Fr. Rene Butler MS - Third Sunday of Advent -...
Identity(Third Sunday of Advent: Isaiah 61:1-11; 1 Thessalonians 5:16-24; John 1:6-8,19-28)In her Magnificat (today’s Responsorial Psalm), Mary joyfully identified herself as God’s servant. This means she understood her role in God’s plan. John the... Czytaj więcej
Fr. Rene Butler MS - Second Sunday of Advent -...
Preparing the Way(Second Sunday of Advent: Isaiah 40:1-11; 2 Peter 3:8-14; Mark 1:1-8)In 1972, when I was a seminarian studying in Rome, my parents came to Europe and we traveled to the Holy Mountain of La Salette, which is about a mile above sea level.We took the bus... Czytaj więcej
Fr. Rene Butler MS - First Sunday of Advent -...
Wakeful and Faithful(First Sunday of Advent: Isaiah 63:16-64:7; 1 Corinthians 1:3-9; Mark 13:33-37)Every year on the First Sunday of Advent, the Gospel (whether Mark’s, Matthew’s or Luke’s) tells us to “watch,” “be vigilant,”... Czytaj więcej
Fr. Rene Butler MS - Solemnity of Christ the...
Like King, Like Queen(Solemnity of Christ the King: Ezekiel 34:11-17; 1 Corinthians 15:20-28; Matthew 25:31-46)Hungry, thirsty, naked, stranger, sick, in prison. That’s the checklist Jesus uses in the famous judgment scene in Matthew’s gospel. There is... Czytaj więcej
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Fr. Rene Butler MS - Thirty-second Sunday - Seat of Wisdom

Seat of Wisdom
(Thirty-second Sunday in Ordinary Time: Wisdom 6:12-16; 1 Thessalonians 4:13-18; Matthew 25:1-13)
Confucius says: By three methods we may learn wisdom: First, by reflection, which is noblest; second, by imitation, which is easiest; and third by experience, which is the bitterest.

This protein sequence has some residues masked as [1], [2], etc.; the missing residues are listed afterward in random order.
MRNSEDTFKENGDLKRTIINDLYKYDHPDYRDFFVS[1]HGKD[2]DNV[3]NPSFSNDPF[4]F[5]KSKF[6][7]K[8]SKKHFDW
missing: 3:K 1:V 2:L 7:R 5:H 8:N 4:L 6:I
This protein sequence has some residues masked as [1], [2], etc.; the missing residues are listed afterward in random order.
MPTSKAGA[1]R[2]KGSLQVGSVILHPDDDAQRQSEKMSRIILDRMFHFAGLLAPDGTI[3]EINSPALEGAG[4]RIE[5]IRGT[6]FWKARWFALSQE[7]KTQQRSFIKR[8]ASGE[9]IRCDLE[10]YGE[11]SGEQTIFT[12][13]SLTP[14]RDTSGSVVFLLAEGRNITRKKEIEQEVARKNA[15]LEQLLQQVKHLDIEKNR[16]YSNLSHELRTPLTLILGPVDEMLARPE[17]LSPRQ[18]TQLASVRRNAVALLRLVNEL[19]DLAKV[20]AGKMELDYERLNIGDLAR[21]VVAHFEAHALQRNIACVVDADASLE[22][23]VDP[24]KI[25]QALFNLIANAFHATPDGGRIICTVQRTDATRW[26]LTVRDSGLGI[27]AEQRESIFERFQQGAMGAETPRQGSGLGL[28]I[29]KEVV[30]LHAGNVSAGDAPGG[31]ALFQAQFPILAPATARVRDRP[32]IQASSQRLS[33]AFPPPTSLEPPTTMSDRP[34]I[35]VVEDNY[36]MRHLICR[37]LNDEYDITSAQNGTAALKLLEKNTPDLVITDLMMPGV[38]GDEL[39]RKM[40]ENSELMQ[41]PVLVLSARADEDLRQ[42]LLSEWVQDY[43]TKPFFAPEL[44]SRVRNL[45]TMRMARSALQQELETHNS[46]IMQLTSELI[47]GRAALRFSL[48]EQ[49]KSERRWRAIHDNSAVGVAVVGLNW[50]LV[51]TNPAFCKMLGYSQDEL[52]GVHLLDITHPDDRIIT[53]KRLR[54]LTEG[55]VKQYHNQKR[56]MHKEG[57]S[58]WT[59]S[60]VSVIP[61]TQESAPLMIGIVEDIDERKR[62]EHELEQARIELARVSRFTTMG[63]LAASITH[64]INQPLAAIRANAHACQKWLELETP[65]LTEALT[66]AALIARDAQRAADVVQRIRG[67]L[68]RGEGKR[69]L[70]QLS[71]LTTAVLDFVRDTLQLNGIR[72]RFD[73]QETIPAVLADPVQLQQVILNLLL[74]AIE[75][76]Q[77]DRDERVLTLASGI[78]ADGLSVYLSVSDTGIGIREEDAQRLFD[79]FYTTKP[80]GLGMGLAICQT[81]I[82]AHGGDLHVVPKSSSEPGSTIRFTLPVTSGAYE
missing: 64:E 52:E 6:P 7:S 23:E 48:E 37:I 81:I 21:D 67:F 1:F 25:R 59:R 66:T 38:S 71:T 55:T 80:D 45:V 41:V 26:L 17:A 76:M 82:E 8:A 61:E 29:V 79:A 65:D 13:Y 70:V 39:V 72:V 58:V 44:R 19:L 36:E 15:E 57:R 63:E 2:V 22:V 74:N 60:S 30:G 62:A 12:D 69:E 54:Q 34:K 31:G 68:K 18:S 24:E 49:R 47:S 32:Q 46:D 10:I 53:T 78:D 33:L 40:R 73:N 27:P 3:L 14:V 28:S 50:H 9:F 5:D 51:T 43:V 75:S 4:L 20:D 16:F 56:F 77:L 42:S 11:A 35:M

The foolish virgins of the parable suffered the bitter consequences of experience. Parents and teachers try to help children avoid just such situations. Ideally, youth will learn to reflect before they act. That is the goal of Wisdom, personified in the first reading.
Wisdom is described as resplendent; and “she makes her own rounds, seeking those worthy of her, and graciously appears to them.” How can I read these words without thinking of the Beautiful Lady?
One of the titles in the Litany of the Blessed Virgin is: Seat of Wisdom. Explanations differ, as does the iconography. Essentially, however, we are to understand that Jesus in his humanity learned some of his wisdom from his mother, who in turn acquired hers as she “kept all these things, reflecting on them in her heart” (Luke 2:19).
The refrain of the Responsorial Psalm, “My soul is thirsting for you, O Lord my God,” is similar to a wise concept that is popular today, namely that there is in each of us a God-shaped hole that only God can fill. As long as it remains empty, we thirst.
St. Paul addresses the question of death so that the Thessalonians will not be unaware of the hope that is theirs. If we see that in the light of Jesus’ words, “Stay awake, for you know neither the day nor the hour,” we encounter the deeper wisdom of the parable.
At La Salette, Mary comes not to impart knowledge, but wisdom, which is deeper, richer, more meaningful. She wants her people to learn from painful experience. She shows them what is happening (“I warned you last year with the potatoes. You paid no heed.”)
She also shows what might be (“If they are converted…”), and hints at the wisdom contained in the Church’s rhythm of prayer: daily (evening and morning), weekly (Mass), annually (Lent).
She wants us to “pay heed,” to imitate her, reflecting on all these things in our heart.

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